Railway Budget 2013: UPA express slows at poll signal

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SummaryIn the railway budget 2013-14 presented in Parliament on Tuesday, the Congress’ Pawan Kumar Bansal resisted the temptation for another grand vision for the financially stressed and operationally crippled national transporter ahead of an election year, but batted responsibly by setting economical revenue targets and realisable capital investment goals.

In the railway budget 2013-14 presented in Parliament on Tuesday, the Congress’ Pawan Kumar Bansal resisted the temptation for another grand vision for the financially stressed and operationally crippled national transporter ahead of an election year, but batted responsibly by setting economical revenue targets and realisable capital investment goals. Clearly focused on the short term — this would likely be UPA-II’s last rail budget before the 2014 elections — Bansal has sought to reduce the cross-subsidisation of passenger fares by freight even as he refrained from hiking passenger fares, revised as recently as last month. This is obvious from a projected 30% increase in passenger earnings from a mere 5.2% increase in the number of passengers.

More than a third of railways’ gross traffic earnings comes from the goods segment right now, thanks to inadequate pass-though of costs over several years to passengers, especially those who travel in the lower-class coaches.

For the record, Bansal announced automatic revision in freight to factor in fuel costs every six months, starting with an average 5.8% rise in freight of major commodities from April 1. This could rake in R4,200 crore, more than offsetting the rise in fuel cost — R3,300 crore annually — due to the recent deregulation of bulk diesel prices. Fuels account for 26% of the railway’s operational expenses and Bansal said that the electricity and diesel price revisions in 2012-13 would inflate the transporter’s fuel bill for 2013-14 by R51,00 crore. Another R881 crore is expected from raising passenger reservation and related charges.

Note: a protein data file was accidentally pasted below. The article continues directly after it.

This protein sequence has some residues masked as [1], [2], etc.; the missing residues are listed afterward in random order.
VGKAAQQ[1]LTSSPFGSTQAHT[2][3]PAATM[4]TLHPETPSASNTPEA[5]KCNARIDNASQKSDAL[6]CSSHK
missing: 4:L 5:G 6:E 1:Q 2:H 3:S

Freight revenue is estimated to increase just 9% in 2013-14 as against this year’s 24%, while the gross traffic receipts (GTR) are set to rise 14%. So, over and above the recent hike in passenger fares, more differential pricing and segmentation could be expected in this segment. (One profit centre could be the new Anubhuti coaches in select trains.)

To his credit, Bansal, the first Congress minister to present a rail budget in 17 years, showed the resolve and tenacity to disentangle the pricing of the national transporter’s services and distribution of its investments from political considerations and favouritism. The new projects and 93 new trains he announced were spread out evenly, while Arunachal Pradesh is set to be connected to the country’s vast rail network. A proposal for setting up a Rail Tariff Authority, he said, was being formulated and discussed among ministries.

The freight revenue target based on a meagre 4% projected rise in loading, seems modest, especially since Bansal endorsed the policy of automatic fuel surcharge. Also, the GDP growth next year is not likely to be slower than this year’s estimated 5%. GTR for 2013-14 are estimated to be R1,43,742 crore, up 14% over the current year in which the GTR increase is seen at 21%. Ordinary working expenses for 2013-14 is estimated to grow at the same rate as the GTR, to R96,500 crore.

The operating ratio, which shows how much is left with the railways after meeting the ordinary operational expenses from its own revenue receipts, is estimated to improve only marginally to 87.8% in 2013-14 from the revised estimate of 88.8% (original estimate 83.7%) for the current year. This, again, reflected the modesty in target-setting.